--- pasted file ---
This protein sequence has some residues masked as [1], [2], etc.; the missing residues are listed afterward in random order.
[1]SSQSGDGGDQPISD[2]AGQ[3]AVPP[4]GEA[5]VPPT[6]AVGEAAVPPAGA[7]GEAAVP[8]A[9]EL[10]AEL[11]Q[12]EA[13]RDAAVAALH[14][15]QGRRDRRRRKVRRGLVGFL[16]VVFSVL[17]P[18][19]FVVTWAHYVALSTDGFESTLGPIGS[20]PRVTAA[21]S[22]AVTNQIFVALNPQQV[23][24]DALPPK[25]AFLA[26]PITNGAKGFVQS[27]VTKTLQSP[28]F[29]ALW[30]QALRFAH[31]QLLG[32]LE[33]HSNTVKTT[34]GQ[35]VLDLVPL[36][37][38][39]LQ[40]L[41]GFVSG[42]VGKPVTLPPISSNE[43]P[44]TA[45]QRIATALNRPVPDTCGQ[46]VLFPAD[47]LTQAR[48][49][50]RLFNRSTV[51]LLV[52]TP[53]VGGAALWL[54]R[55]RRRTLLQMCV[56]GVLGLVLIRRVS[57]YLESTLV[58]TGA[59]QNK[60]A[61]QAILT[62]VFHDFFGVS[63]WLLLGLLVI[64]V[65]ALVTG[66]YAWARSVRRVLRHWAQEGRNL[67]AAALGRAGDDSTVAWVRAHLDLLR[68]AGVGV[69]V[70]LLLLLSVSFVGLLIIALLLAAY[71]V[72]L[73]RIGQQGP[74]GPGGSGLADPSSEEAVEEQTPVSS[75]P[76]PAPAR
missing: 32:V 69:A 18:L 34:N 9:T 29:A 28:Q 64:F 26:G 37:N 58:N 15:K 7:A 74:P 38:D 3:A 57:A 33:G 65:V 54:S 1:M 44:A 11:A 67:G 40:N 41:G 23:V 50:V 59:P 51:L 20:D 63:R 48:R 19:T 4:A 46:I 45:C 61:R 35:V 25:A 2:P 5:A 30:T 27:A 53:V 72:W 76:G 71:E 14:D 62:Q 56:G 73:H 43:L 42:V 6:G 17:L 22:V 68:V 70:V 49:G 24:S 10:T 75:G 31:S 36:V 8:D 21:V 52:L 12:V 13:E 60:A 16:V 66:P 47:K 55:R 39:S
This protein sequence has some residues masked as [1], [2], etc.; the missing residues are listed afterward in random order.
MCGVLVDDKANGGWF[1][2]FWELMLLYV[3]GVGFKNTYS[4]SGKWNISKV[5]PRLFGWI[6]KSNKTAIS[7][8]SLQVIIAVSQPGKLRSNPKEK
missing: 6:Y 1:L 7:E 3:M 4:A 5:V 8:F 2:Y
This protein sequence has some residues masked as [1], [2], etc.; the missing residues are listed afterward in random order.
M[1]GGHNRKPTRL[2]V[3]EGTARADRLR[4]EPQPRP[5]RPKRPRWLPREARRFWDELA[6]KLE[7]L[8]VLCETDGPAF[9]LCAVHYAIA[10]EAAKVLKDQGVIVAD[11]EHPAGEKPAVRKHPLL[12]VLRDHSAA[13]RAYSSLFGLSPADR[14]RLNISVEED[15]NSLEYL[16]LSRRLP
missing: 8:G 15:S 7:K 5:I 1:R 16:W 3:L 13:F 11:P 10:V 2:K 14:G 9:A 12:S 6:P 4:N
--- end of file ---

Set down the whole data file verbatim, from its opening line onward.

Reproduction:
This protein sequence has some residues masked as [1], [2], etc.; the missing residues are listed afterward in random order.
[1]SSQSGDGGDQPISD[2]AGQ[3]AVPP[4]GEA[5]VPPT[6]AVGEAAVPPAGA[7]GEAAVP[8]A[9]EL[10]AEL[11]Q[12]EA[13]RDAAVAALH[14][15]QGRRDRRRRKVRRGLVGFL[16]VVFSVL[17]P[18][19]FVVTWAHYVALSTDGFESTLGPIGS[20]PRVTAA[21]S[22]AVTNQIFVALNPQQV[23][24]DALPPK[25]AFLA[26]PITNGAKGFVQS[27]VTKTLQSP[28]F[29]ALW[30]QALRFAH[31]QLLG[32]LE[33]HSNTVKTT[34]GQ[35]VLDLVPL[36][37][38][39]LQ[40]L[41]GFVSG[42]VGKPVTLPPISSNE[43]P[44]TA[45]QRIATALNRPVPDTCGQ[46]VLFPAD[47]LTQAR[48][49][50]RLFNRSTV[51]LLV[52]TP[53]VGGAALWL[54]R[55]RRRTLLQMCV[56]GVLGLVLIRRVS[57]YLESTLV[58]TGA[59]QNK[60]A[61]QAILT[62]VFHDFFGVS[63]WLLLGLLVI[64]V[65]ALVTG[66]YAWARSVRRVLRHWAQEGRNL[67]AAALGRAGDDSTVAWVRAHLDLLR[68]AGVGV[69]V[70]LLLLLSVSFVGLLIIALLLAAY[71]V[72]L[73]RIGQQGP[74]GPGGSGLADPSSEEAVEEQTPVSS[75]P[76]PAPAR
missing: 32:V 69:A 18:L 34:N 9:T 29:A 28:Q 64:F 26:G 37:N 58:N 15:K 7:A 74:P 38:D 3:A 57:A 33:G 65:V 54:S 1:M 44:A 11:A 67:G 40:N 41:G 23:V 50:V 59:P 51:L 20:D 63:R 48:R 19:T 4:A 46:I 45:C 61:R 35:V 25:A 2:P 5:A 30:T 27:A 53:V 72:W 76:G 71:E 14:D 62:Q 56:G 73:H 43:L 42:V 6:G 17:L 22:V 68:V 70:V 49:G 24:S 10:T 75:G 31:S 36:V 8:D 21:V 52:L 12:V 13:E 60:A 16:V 66:P 47:K 55:R 39:S
This protein sequence has some residues masked as [1], [2], etc.; the missing residues are listed afterward in random order.
MCGVLVDDKANGGWF[1][2]FWELMLLYV[3]GVGFKNTYS[4]SGKWNISKV[5]PRLFGWI[6]KSNKTAIS[7][8]SLQVIIAVSQPGKLRSNPKEK
missing: 6:Y 1:L 7:E 3:M 4:A 5:V 8:F 2:Y
This protein sequence has some residues masked as [1], [2], etc.; the missing residues are listed afterward in random order.
M[1]GGHNRKPTRL[2]V[3]EGTARADRLR[4]EPQPRP[5]RPKRPRWLPREARRFWDELA[6]KLE[7]L[8]VLCETDGPAF[9]LCAVHYAIA[10]EAAKVLKDQGVIVAD[11]EHPAGEKPAVRKHPLL[12]VLRDHSAA[13]RAYSSLFGLSPADR[14]RLNISVEED[15]NSLEYL[16]LSRRLP
missing: 8:G 15:S 7:K 5:I 1:R 16:W 3:L 13:F 11:P 10:V 2:K 14:G 9:A 12:S 6:P 4:N